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CAD or Old Style Drafting???

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  • #16
    just what i suspected! most of these programs are too complicated for me to learn in the hour or two of playtime i have at night. i tried sketchup but uninstalled it out of frustration. i would love to produce some CAD drawings to impress my friends but just dont have the time.

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    • #17
      I am 48 years old, took drafting and architecture in school. When I served my apprenticeship I was still using a board to draw on, stayed this way till about 1996. Had a customer that didn't liek having prints, wanted everything stored on disk and supplied part prints on disk in wireframe. I tried autocad, anda host of others, hada hard time learning them and they were horrible at being intuitive. A friend from another company told me to call and geta demo of Cadkey (Key creator now) Learned the program withing 2 hours, was proficient with it in a couple of days and pretty much an expert with it in about 2-3 weeks. I still do all my drawings with it tothis day, both home nad work. I can design and draw an entire injection mold and all layuts in 16-24 hours, would take me 60-80 hours before and then the prints were not to scale and there was no data for the CNC machines or anything else.

      Autocad was suppose to be the industry standard for cad years ago, it may have been the standard but it was clumsy, cumbersome and crude compared to Cadkey, not to mention hard to learn and cost 3-4X as much, I still tell anybody that wants to learn Cad, geta copy, you will be hooked and never look back.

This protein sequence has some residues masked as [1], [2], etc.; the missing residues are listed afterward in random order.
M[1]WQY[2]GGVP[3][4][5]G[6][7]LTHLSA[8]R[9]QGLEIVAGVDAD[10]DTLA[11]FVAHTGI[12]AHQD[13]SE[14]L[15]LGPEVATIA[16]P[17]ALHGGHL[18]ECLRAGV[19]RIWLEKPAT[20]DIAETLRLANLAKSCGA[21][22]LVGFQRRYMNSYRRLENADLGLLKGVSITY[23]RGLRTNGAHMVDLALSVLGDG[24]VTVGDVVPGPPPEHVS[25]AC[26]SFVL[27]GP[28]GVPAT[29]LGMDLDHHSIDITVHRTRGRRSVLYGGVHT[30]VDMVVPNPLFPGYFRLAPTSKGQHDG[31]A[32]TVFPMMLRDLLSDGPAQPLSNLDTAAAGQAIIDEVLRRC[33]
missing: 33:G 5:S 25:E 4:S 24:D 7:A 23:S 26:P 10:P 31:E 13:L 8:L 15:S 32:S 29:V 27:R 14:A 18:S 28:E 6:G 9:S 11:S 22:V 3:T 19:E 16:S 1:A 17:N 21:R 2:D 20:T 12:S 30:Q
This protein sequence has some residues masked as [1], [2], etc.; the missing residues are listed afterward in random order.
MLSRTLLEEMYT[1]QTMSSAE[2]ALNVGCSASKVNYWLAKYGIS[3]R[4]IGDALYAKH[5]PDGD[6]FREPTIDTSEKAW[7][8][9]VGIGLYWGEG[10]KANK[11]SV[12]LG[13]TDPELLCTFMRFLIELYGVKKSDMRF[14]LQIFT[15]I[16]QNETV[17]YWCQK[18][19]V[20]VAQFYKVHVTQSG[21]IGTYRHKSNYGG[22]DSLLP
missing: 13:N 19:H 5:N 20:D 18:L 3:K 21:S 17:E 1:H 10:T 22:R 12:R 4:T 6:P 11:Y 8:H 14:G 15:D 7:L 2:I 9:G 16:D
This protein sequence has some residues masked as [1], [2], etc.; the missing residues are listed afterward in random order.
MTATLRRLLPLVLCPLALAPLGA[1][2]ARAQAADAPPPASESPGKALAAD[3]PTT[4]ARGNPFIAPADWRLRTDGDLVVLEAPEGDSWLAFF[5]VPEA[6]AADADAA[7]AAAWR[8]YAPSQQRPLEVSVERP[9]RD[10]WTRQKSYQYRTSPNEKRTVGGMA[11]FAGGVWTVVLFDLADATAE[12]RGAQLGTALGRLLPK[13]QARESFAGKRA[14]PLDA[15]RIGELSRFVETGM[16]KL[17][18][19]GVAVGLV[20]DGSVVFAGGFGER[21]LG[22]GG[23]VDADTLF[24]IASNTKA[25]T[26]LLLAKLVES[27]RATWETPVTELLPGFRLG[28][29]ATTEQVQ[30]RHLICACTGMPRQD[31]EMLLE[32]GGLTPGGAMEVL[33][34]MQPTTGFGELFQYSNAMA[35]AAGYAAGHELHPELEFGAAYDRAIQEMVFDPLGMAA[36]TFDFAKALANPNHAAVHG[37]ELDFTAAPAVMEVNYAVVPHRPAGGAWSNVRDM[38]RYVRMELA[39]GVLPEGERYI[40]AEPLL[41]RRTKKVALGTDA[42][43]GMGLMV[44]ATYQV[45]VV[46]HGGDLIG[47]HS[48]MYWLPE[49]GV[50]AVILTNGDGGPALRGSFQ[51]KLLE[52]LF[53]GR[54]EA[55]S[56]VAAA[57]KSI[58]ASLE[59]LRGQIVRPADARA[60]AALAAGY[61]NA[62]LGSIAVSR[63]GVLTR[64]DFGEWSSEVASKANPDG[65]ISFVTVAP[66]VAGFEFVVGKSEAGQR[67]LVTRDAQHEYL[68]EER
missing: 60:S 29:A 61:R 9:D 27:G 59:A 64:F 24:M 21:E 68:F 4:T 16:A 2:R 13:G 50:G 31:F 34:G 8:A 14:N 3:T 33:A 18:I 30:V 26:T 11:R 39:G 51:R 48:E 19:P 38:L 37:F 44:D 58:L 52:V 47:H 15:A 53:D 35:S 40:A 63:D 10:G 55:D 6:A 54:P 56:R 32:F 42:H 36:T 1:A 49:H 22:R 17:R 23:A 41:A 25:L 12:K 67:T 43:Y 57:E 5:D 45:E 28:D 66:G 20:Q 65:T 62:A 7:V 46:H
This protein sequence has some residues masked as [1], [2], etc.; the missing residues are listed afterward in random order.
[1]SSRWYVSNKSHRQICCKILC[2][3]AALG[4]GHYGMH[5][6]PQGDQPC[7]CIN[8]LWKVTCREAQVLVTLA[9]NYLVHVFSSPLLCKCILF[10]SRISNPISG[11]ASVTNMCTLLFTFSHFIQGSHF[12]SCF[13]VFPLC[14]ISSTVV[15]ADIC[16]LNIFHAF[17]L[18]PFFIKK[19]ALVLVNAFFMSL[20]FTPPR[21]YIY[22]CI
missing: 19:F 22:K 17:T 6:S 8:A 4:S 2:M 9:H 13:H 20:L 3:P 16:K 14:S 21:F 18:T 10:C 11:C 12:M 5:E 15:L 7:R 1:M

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      • #18
        I took mechanical drawing (mandatory for boys at that school) in eighth grade. A very good course and teacher. I then moved to another school where they offered mechanical drawing. I took the course in ninth grade and the teacher soon discovered that I was WAY beyond the rest of the class and had a natural aptitude for the subject. I was offered the opportunity and served as teacher's assistant for the next three years for course credit.

        As to CAD, I picked up an early inexpensive 2D CAD program that I used for some time doing electrical drawings when I was self employed. That early system lacked a lot of features, but I learned it so well that it has become reflexive to me. Faster than a pencil, more accurate, cleaner drawings. Faster (for simple drawings) than other designers using the high-powered programs requiring multi-core processors.

        I still primarily use that 20 year old program, even though I have others. The reflexive nature of my relationship with that program, while serving me well with it, has handicapped me in using other CAD programs. Perhaps that is OK - while I think in 3D, most of my work needs to be presented in 2D.
        Weston Bye - Author, The Mechatronist column, Digital Machinist magazine
        ~Practitioner of the Electromechanical Arts~

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        • #19
          For my hobby stuff I just use Deltacad, a 2-D only program that is $40 and extremely easy to use. It is mostly mouse-driven, so you don't need to remember five hundred keyboard commands to TYPE IN just to draw a dang circle or square.

          I have tried a few others, even paid for a couple $50-$150 3-D/2-D programs over the years but always went back to Deltacad. I don't feel learning any 3-D program is really worth the hassle unless you need files for running on CNC equipment, or unless you do complicated drawings and pay $$$$ for one of the programs that can do collision detecting.

          Originally posted by Mcruff